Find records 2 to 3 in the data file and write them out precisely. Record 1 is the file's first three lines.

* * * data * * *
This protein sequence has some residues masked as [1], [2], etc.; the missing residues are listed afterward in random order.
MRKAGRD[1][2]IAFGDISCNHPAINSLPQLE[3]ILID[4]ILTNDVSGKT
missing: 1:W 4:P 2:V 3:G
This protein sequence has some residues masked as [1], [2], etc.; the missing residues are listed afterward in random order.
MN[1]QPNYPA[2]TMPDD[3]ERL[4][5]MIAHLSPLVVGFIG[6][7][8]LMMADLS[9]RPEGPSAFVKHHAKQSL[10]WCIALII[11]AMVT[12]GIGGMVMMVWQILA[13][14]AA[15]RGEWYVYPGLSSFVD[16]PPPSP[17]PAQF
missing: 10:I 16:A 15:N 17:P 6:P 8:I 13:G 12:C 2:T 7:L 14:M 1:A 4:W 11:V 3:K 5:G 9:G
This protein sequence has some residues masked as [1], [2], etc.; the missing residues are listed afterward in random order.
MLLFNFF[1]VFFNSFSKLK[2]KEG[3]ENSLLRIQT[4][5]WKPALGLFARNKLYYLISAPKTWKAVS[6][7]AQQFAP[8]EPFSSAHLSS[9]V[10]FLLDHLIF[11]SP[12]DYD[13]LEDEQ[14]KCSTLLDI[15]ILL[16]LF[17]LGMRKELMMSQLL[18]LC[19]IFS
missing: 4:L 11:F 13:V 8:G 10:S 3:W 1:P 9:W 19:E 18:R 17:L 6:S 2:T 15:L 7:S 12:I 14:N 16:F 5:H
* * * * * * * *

This protein sequence has some residues masked as [1], [2], etc.; the missing residues are listed afterward in random order.
MN[1]QPNYPA[2]TMPDD[3]ERL[4][5]MIAHLSPLVVGFIG[6][7][8]LMMADLS[9]RPEGPSAFVKHHAKQSL[10]WCIALII[11]AMVT[12]GIGGMVMMVWQILA[13][14]AA[15]RGEWYVYPGLSSFVD[16]PPPSP[17]PAQF
missing: 10:I 16:A 15:N 17:P 6:P 8:I 13:G 12:C 2:T 7:L 14:M 1:A 4:W 11:V 3:K 5:G 9:G
This protein sequence has some residues masked as [1], [2], etc.; the missing residues are listed afterward in random order.
MLLFNFF[1]VFFNSFSKLK[2]KEG[3]ENSLLRIQT[4][5]WKPALGLFARNKLYYLISAPKTWKAVS[6][7]AQQFAP[8]EPFSSAHLSS[9]V[10]FLLDHLIF[11]SP[12]DYD[13]LEDEQ[14]KCSTLLDI[15]ILL[16]LF[17]LGMRKELMMSQLL[18]LC[19]IFS
missing: 4:L 11:F 13:V 8:G 10:S 3:W 1:P 9:W 19:E 18:R 17:L 6:S 2:T 15:L 7:S 12:I 14:N 16:F 5:H